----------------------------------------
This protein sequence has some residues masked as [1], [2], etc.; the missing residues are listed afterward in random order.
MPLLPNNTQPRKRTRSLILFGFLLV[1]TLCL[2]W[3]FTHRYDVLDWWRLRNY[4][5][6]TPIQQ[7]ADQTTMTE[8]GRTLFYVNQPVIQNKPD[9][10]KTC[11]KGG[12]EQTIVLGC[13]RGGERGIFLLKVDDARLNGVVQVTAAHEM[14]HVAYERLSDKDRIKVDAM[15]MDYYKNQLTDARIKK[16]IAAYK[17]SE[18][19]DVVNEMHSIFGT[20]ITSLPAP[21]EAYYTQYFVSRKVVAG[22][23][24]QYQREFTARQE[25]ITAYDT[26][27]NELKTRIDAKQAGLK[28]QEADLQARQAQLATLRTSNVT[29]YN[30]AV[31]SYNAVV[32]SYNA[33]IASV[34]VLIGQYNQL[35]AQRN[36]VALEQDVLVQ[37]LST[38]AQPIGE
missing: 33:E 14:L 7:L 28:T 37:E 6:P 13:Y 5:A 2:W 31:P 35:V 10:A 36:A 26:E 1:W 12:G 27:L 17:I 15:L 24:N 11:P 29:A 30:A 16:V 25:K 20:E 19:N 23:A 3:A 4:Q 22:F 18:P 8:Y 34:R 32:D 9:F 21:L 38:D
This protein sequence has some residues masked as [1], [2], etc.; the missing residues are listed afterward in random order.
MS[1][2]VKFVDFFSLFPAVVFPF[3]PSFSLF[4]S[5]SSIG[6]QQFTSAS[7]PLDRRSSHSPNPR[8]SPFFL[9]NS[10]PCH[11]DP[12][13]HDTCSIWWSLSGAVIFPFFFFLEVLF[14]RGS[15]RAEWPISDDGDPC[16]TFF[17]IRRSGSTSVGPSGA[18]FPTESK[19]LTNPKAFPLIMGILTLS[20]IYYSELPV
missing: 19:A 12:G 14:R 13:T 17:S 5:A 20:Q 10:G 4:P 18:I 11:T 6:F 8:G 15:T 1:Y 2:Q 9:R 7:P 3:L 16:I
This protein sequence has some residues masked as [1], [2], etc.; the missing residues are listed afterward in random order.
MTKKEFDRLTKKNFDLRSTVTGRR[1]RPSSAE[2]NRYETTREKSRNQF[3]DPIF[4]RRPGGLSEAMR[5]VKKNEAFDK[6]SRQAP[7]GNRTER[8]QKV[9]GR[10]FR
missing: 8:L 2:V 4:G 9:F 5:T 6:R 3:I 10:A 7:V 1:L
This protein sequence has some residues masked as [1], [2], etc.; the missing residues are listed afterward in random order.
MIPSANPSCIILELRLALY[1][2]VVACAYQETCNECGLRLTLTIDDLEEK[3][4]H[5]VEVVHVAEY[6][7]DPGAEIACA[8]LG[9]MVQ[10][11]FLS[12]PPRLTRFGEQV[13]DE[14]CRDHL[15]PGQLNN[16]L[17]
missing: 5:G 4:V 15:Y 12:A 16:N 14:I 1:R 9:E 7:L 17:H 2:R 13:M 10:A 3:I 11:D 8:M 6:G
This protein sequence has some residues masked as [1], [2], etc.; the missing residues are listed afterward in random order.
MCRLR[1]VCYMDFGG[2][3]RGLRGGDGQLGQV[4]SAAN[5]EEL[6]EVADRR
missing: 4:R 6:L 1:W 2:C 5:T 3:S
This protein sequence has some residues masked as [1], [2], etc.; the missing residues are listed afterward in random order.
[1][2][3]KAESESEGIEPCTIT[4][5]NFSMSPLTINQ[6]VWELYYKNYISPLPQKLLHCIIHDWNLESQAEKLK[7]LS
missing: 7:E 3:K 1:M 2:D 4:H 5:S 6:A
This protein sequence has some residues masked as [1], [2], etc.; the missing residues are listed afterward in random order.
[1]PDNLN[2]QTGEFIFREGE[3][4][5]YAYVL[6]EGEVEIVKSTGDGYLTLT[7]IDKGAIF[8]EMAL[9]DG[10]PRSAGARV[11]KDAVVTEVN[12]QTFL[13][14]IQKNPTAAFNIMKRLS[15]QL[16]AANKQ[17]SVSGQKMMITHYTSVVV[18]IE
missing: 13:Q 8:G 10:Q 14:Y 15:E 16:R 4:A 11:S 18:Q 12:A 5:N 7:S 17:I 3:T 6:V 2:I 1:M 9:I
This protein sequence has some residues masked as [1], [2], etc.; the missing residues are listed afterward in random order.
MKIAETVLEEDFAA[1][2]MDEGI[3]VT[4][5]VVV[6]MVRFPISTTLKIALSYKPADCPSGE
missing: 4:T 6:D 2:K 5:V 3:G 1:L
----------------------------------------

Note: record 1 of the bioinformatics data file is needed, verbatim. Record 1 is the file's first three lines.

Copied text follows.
This protein sequence has some residues masked as [1], [2], etc.; the missing residues are listed afterward in random order.
MPLLPNNTQPRKRTRSLILFGFLLV[1]TLCL[2]W[3]FTHRYDVLDWWRLRNY[4][5][6]TPIQQ[7]ADQTTMTE[8]GRTLFYVNQPVIQNKPD[9][10]KTC[11]KGG[12]EQTIVLGC[13]RGGERGIFLLKVDDARLNGVVQVTAAHEM[14]HVAYERLSDKDRIKVDAM[15]MDYYKNQLTDARIKK[16]IAAYK[17]SE[18][19]DVVNEMHSIFGT[20]ITSLPAP[21]EAYYTQYFVSRKVVAG[22][23][24]QYQREFTARQE[25]ITAYDT[26][27]NELKTRIDAKQAGLK[28]QEADLQARQAQLATLRTSNVT[29]YN[30]AV[31]SYNAVV[32]SYNA[33]IASV[34]VLIGQYNQL[35]AQRN[36]VALEQDVLVQ[37]LST[38]AQPIGE
missing: 33:E 14:L 7:L 28:T 37:E 6:P 13:Y 5:A 2:W 31:P 35:V 10:A 36:A 26:E 1:W 12:G 27:L 17:I 15:L 24:N 11:P 29:A 30:A 16:V 25:K 20:E 19:N 23:A 3:A 4:Q 22:F 18:P 8:Y 34:R 32:D 9:F 21:L 38:D